Parkinson’s disease (PD) is a degenerative disease associated with progressive nerve disorders. It affects two specific regions of the central nervous system – the brain and the spinal cord.Parkinson’s disease on spinal cord cause primary motor symptoms like
- Tremors even on resting muscles
- Stiffness and rigidity due to increased muscle tone
- Slowness of physical movements
- Postural instability issues due to impaired balance and coordination
Additionally, there may be secondary motor symptoms like fatigue, involuntary movements, speech problems, handwriting variations and swallowing difficulties. In severe cases, PD impacts the thinking process and causes dementia (loss of memory) in many patients.
Causes of PD
PD is caused by the destruction or degeneration of certain brain nerve cells called dopaminergic cells. These cells produce dopamine, a neurotransmitter, which aids in transmitting messages for controlling and coordinating body movements. In PD cases, there is a decline in dopamine production. This in turn makes it harder for the brain and spinal cord to control and coordinate muscle movements.
Risk Factors for PD
- Age – With increasing age probability of getting PD is higher
- Genetics – People whose close relations have PD history are likely to develop it themselves than others
- Gender- Males are more prone to PD risks than their female counterparts
- Exposure to toxic chemicals-People who are exposed to harmful chemicals like carbon monoxide, pesticides or herbicides may develop PD
- Antipsychotic medications – Some medicinal drugs used to diseases like paranoia and schizophrenia can cause PD
There also seems to be a relation between Spinal Cord Injury (SCI) and Parkinson’s disease (PD). Some research studies have found out that patients who have SCI are at an increased risk of PD.
Treatment of PD
Various treatment approaches for PD include medicines, physical exercises, therapies like physiotherapy, occupational and speech therapy, alternative therapies and surgical procedures.
Spinal Cord Stimulation (SCS) in the treatment of Parkinson’s disease is used in advanced PD cases when medications fail. This surgical route improves gait and postural instability in patients enabling them to walk independently. SCS is a mid-thoracic procedure that involves placing electrodes on either side of the spinal column. Electric impulses are sent from a neurotransmitter to the spinal cord via these electrodes. These impulses interfere with the electric signals causing the PD symptoms and subsequently block them effectively. With SCS, dramatic improvements in minimizing dynamic gait characteristics like step length, stride width, stride velocity, stance, and swing time are seen .It usually has no side effects.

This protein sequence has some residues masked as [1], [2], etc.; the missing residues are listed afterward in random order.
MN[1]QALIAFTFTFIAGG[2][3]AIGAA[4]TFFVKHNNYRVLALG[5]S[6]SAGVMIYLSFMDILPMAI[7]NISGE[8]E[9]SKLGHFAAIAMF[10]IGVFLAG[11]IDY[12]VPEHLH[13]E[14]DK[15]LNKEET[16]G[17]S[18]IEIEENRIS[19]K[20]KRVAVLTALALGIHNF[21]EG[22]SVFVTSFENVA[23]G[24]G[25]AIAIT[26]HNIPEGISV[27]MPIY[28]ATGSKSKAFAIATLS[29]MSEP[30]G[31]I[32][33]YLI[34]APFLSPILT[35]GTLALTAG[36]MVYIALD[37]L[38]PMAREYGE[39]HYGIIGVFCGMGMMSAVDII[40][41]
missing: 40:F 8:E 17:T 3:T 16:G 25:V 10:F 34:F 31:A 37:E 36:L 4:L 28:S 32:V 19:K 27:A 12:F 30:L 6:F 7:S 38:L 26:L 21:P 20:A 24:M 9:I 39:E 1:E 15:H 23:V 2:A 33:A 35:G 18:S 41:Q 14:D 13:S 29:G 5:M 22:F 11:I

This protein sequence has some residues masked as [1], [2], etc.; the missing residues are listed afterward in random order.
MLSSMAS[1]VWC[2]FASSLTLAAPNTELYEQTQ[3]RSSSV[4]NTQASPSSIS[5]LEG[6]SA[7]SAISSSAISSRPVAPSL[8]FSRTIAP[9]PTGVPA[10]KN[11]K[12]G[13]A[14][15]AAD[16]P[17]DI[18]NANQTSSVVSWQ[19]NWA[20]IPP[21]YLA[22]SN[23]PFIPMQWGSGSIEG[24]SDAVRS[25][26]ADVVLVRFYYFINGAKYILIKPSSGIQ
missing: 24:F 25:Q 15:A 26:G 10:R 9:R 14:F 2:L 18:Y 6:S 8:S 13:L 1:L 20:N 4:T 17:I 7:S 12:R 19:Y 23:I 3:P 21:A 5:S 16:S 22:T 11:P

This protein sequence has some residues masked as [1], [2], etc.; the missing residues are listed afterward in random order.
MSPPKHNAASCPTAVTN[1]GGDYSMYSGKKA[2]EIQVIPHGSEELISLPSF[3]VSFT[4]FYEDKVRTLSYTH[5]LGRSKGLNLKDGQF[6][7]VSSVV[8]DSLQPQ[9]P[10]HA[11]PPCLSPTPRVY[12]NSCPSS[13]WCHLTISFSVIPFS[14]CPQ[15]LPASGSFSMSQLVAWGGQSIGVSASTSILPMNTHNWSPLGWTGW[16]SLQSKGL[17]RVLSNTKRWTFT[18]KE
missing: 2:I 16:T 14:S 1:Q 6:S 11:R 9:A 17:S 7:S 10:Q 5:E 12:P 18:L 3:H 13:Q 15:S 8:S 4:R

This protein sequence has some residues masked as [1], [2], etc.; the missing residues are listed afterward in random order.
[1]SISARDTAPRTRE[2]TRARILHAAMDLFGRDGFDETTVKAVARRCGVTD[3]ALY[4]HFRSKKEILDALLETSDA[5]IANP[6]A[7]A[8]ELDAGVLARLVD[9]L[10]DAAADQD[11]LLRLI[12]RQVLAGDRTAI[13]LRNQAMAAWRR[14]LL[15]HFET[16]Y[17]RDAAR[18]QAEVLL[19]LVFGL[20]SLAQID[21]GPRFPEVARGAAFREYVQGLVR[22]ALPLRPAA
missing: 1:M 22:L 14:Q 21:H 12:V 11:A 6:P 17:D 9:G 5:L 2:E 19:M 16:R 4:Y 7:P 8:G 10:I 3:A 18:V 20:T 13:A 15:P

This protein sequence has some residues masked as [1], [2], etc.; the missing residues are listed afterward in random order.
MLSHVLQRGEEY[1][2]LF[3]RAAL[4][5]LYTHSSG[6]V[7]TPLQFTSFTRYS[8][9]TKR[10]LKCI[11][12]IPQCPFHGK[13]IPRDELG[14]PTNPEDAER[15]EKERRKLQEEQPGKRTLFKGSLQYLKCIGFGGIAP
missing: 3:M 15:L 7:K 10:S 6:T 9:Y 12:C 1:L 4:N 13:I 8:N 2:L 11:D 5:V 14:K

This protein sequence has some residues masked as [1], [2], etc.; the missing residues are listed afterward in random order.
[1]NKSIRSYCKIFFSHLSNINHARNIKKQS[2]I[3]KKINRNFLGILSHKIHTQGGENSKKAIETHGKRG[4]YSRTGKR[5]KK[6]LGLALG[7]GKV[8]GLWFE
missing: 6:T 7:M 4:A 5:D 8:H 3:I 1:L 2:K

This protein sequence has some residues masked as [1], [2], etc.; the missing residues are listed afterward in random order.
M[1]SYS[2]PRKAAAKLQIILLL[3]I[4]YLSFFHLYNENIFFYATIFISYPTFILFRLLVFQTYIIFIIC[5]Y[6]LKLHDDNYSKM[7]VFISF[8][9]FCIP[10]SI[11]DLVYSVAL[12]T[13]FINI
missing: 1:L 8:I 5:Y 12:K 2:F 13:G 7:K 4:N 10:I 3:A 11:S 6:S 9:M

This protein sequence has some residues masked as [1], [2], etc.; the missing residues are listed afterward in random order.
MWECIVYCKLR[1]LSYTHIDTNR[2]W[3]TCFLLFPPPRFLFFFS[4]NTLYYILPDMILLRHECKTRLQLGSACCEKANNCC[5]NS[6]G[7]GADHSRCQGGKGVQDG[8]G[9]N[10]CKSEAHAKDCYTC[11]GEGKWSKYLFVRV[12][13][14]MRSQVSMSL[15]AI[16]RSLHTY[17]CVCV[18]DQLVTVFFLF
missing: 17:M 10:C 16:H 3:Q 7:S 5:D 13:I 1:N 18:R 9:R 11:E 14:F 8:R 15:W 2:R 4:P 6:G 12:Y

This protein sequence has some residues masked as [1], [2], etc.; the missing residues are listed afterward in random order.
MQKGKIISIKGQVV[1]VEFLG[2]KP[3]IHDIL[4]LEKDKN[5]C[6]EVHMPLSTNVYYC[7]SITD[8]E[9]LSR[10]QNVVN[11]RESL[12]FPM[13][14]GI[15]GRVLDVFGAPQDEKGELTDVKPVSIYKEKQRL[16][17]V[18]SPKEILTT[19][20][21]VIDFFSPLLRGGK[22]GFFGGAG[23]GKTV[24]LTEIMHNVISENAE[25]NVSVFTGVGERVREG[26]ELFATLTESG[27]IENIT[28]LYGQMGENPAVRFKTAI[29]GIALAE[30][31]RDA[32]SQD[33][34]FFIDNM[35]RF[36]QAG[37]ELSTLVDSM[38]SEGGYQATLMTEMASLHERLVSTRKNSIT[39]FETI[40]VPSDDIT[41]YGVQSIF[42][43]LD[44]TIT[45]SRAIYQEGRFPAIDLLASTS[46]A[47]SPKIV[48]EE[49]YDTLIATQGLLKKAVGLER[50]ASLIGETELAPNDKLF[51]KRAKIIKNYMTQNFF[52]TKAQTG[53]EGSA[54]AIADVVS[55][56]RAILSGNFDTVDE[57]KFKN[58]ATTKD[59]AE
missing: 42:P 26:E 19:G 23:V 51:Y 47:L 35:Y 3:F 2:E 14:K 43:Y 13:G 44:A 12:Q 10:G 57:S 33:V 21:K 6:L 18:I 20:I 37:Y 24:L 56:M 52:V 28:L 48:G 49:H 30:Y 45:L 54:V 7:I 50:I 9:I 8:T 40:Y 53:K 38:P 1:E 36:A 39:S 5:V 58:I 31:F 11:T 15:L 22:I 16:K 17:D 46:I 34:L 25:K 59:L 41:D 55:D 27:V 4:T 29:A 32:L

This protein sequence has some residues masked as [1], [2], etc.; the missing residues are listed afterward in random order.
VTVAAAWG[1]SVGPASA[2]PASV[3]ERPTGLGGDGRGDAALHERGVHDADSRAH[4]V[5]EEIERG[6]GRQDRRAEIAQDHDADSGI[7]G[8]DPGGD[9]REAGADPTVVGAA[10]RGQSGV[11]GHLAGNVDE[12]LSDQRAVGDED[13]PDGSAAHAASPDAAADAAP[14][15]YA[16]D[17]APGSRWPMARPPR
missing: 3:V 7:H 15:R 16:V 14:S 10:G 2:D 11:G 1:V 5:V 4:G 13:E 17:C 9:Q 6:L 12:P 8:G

Likewise Deep Brain Stimulation (DBS) may be done for treating several disabling disorders due to PD. DBS treats neurological symptoms like tremors, rigidity and stiffness, slowed movement and walking impairments.
Impact of Parkinson’s disease
PD impacts various body functions and interferes with daily life tasks. PD complications include
- Difficulties in chewing and swallowing occur, especially at later PD stages.
- Feelings of anxiety and depression are experienced by patients at some stage of PD.
- Sleep disturbances are common. Waking up during night, difficulties in falling asleep and drowsiness during the day may also be experienced.
- Sexual dysfunctions may be seen (more in case of men).
- Patients may also experience urinary incontinence or retention.
- PD medicines can also cause the following side effects
- Hypotension(decrease in blood pressure) when standing up from seated or lying positions
- Involuntary movements including twitching and jerking of the arms and legs
- Obsessive Compulsive Disorders (OCD)
PD patients can have widely varying symptoms and severity levels. So application of standard treatment procedures may not beneficial .However, customised therapies and treatment with focus on addressing the underlying symptoms can significantly improve the patient’s quality of life.